Laura Vandervoort’s work with prosthetic facial deformations and then sultry acts of violent seduction grant the actress plenty to toy with, same for Hanneke Talbot’s bitchy-lite best friend or Benjamin Hollingsworth’s photographer at-a-distance romantic mark. Performances are all well enough, but their disinterest in the larger pandemic at play is an odd choice. Again, it’s all very seen-before in terms of self-prideful commentaries and sheer madness that’s never sold with the highest intensity. Vandervoort’s early vulnerability aids a setup that lacks emotion – the accident’s preceding events – and she’s a bright-enough leading talent lost in a duller ensemble.
As strictly a horror film, it takes far too long for carnage to erupt. Rose’s delusional “hunger” ranges from blood spit into a pool after one fierce kiss to C.M. Punk’s gnawed neck, both in rapid fashion. Huszar’s on-set attack gets a bit nastier, but other than that it’s not until late in third act timelines that Rabid pays homage to tentacles and two prosthetic set-pieces that exude their budgetary constrictions. This is where the film stumbles, never able to toss more than a minimal amount of bodies on-screen while skimping on thematic commentaries as law enforcement pumps bullets into crazed citizens instead of offering medical help. Like poor hospitalized Santa, which, hilariously, is never explained.
While we’re on it, Rabid is a preacher of coincidence on too many occasions. Evil scientists who dump buckets of blood Carrie-style onto characters as bait, except the blood would have missed had said person stepped a foot left or right. Another character bursts out-of-breath into Gunter’s climactic Schadenfreude collection unveiling – still happening *despite* the CDC’s announced quarantine because we die for trendiness in this town – and starts drinking then backwashing into every champagne glass she sees. A humorous enough sequence, but then others, who watch her contaminate each glass, drink from the spit cocktail anyway?! All these hilarious moments that, presumedly, aren’t supposed to make you chuckle end up holding the film’s grandest implications. Not a great sign, as horrors are lost amidst staggering poses and womanizing pickup lines.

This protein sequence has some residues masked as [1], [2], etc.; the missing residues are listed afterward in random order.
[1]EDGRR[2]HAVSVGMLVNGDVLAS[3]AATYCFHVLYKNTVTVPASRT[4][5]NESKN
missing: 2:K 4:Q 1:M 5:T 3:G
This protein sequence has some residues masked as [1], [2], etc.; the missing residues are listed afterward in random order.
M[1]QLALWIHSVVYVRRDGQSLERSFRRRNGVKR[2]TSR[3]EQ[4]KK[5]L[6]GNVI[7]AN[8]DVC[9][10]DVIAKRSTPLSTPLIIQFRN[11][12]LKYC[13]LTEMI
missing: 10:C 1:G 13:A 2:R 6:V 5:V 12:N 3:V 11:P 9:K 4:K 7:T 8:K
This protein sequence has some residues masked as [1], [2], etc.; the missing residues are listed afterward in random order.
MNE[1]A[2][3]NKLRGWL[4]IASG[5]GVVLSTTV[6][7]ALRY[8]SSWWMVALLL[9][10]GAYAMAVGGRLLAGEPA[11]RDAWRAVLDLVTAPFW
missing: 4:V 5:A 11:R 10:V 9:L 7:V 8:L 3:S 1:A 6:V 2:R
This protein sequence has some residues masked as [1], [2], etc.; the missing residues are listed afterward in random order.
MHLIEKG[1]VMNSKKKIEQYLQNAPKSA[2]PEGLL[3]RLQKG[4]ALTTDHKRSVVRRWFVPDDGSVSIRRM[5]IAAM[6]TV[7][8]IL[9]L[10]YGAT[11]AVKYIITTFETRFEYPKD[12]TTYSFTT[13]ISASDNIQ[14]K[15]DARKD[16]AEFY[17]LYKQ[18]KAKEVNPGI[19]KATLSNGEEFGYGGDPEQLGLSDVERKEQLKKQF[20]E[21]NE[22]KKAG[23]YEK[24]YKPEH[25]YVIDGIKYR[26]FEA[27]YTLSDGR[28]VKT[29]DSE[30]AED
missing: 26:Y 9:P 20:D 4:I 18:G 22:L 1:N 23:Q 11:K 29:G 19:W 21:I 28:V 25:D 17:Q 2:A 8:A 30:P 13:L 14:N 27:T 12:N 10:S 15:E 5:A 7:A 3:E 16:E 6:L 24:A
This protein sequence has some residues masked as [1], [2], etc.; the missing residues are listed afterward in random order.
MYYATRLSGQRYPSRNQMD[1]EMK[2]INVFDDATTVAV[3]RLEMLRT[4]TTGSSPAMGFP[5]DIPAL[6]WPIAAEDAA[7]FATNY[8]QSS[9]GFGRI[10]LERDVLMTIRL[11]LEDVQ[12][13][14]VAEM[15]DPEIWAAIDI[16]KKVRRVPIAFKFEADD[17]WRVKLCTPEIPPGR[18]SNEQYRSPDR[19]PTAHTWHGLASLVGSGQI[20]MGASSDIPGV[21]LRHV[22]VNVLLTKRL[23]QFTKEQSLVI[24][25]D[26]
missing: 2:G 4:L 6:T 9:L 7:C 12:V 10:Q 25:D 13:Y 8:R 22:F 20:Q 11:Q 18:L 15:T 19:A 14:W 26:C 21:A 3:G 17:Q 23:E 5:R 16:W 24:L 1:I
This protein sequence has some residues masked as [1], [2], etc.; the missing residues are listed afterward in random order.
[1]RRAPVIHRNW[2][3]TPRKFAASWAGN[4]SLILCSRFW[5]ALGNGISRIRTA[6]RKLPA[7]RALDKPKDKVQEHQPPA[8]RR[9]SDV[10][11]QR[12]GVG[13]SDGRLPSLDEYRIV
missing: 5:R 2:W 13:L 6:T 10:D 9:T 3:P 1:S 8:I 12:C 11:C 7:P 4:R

A Rabid remake should be something ferocious, but 2019’s indie homage fails to incite any riots. The Soska sisters’ en vogue approach opens the door for reinvention (more imagined Silent Hill nightmares please), but fumbles what Cronenberg was able to accomplish when intensifying society’s already contagious disease. It’s almost as if the entire rabies scenario is forgotten, ushered in and cleaned up neatly by voiceover work that’s a disservice to excitement and terror. I get wanting to put your signature spin on a “classic,” casting yourself to say you were in Rabid, except this iteration never seemed to possess the means worth elevating Cronenbergian cinema. With that in mind, one has to wonder, what was the intended result here?
Flickering Myth Rating – Film: ★ ★ / Movie: ★ ★
Matt spends his after-work hours posting nonsense on the internet instead of sleeping like a normal human. He seems like a pretty cool guy, but don’t feed him after midnight just to be safe (beers are allowed/encouraged). Follow him on Twitter/Instagram/Letterboxd (@DoNatoBomb).